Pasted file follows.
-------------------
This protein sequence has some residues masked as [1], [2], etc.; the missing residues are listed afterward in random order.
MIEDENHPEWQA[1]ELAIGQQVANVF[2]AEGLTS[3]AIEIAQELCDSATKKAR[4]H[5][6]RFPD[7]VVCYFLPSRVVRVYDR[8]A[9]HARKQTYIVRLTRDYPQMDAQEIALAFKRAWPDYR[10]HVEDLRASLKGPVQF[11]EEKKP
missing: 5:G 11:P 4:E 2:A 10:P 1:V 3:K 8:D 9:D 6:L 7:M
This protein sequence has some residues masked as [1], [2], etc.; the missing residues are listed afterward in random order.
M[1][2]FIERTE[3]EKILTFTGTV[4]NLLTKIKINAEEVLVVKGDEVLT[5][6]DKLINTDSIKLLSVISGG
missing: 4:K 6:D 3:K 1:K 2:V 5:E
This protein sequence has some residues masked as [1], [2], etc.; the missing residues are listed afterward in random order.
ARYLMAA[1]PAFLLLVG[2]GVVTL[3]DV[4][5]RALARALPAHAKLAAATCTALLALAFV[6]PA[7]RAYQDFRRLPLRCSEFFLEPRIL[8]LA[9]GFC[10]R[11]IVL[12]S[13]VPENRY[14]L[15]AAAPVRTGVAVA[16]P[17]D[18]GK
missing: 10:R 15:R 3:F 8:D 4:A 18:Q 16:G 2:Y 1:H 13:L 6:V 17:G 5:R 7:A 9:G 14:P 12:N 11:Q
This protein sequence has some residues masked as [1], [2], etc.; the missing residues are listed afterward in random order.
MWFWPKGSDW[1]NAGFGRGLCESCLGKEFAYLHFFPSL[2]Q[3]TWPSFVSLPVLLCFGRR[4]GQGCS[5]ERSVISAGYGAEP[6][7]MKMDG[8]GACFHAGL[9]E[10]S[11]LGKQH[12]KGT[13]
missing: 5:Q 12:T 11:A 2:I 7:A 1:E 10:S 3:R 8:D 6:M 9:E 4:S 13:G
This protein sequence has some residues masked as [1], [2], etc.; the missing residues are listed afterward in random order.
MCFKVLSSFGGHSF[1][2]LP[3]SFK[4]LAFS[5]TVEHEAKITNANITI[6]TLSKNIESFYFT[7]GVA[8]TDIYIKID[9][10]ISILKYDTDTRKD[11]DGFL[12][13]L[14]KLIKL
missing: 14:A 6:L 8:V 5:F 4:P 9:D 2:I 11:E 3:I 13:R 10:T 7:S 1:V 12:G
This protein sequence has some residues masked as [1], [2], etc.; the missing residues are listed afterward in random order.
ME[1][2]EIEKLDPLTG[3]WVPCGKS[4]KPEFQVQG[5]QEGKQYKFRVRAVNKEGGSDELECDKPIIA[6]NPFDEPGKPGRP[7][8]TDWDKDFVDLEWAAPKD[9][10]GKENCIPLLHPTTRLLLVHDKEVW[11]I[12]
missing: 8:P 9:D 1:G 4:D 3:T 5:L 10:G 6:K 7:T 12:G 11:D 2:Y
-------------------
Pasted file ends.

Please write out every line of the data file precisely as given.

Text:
This protein sequence has some residues masked as [1], [2], etc.; the missing residues are listed afterward in random order.
MIEDENHPEWQA[1]ELAIGQQVANVF[2]AEGLTS[3]AIEIAQELCDSATKKAR[4]H[5][6]RFPD[7]VVCYFLPSRVVRVYDR[8]A[9]HARKQTYIVRLTRDYPQMDAQEIALAFKRAWPDYR[10]HVEDLRASLKGPVQF[11]EEKKP
missing: 5:G 11:P 4:E 2:A 10:P 1:V 3:K 8:D 9:D 6:L 7:M
This protein sequence has some residues masked as [1], [2], etc.; the missing residues are listed afterward in random order.
M[1][2]FIERTE[3]EKILTFTGTV[4]NLLTKIKINAEEVLVVKGDEVLT[5][6]DKLINTDSIKLLSVISGG
missing: 4:K 6:D 3:K 1:K 2:V 5:E
This protein sequence has some residues masked as [1], [2], etc.; the missing residues are listed afterward in random order.
ARYLMAA[1]PAFLLLVG[2]GVVTL[3]DV[4][5]RALARALPAHAKLAAATCTALLALAFV[6]PA[7]RAYQDFRRLPLRCSEFFLEPRIL[8]LA[9]GFC[10]R[11]IVL[12]S[13]VPENRY[14]L[15]AAAPVRTGVAVA[16]P[17]D[18]GK
missing: 10:R 15:R 3:F 8:D 4:A 18:Q 16:G 2:Y 1:H 13:L 6:V 17:G 5:R 7:A 9:G 14:P 12:N 11:Q
This protein sequence has some residues masked as [1], [2], etc.; the missing residues are listed afterward in random order.
MWFWPKGSDW[1]NAGFGRGLCESCLGKEFAYLHFFPSL[2]Q[3]TWPSFVSLPVLLCFGRR[4]GQGCS[5]ERSVISAGYGAEP[6][7]MKMDG[8]GACFHAGL[9]E[10]S[11]LGKQH[12]KGT[13]
missing: 5:Q 12:T 11:A 2:I 7:A 1:E 10:S 3:R 8:D 6:M 9:E 4:S 13:G
This protein sequence has some residues masked as [1], [2], etc.; the missing residues are listed afterward in random order.
MCFKVLSSFGGHSF[1][2]LP[3]SFK[4]LAFS[5]TVEHEAKITNANITI[6]TLSKNIESFYFT[7]GVA[8]TDIYIKID[9][10]ISILKYDTDTRKD[11]DGFL[12][13]L[14]KLIKL
missing: 14:A 6:L 8:V 5:F 4:P 9:D 2:I 11:E 3:I 13:R 10:T 7:S 1:V 12:G
This protein sequence has some residues masked as [1], [2], etc.; the missing residues are listed afterward in random order.
ME[1][2]EIEKLDPLTG[3]WVPCGKS[4]KPEFQVQG[5]QEGKQYKFRVRAVNKEGGSDELECDKPIIA[6]NPFDEPGKPGRP[7][8]TDWDKDFVDLEWAAPKD[9][10]GKENCIPLLHPTTRLLLVHDKEVW[11]I[12]
missing: 8:P 9:D 1:G 4:D 3:T 5:L 10:G 6:K 7:T 12:G 11:D 2:Y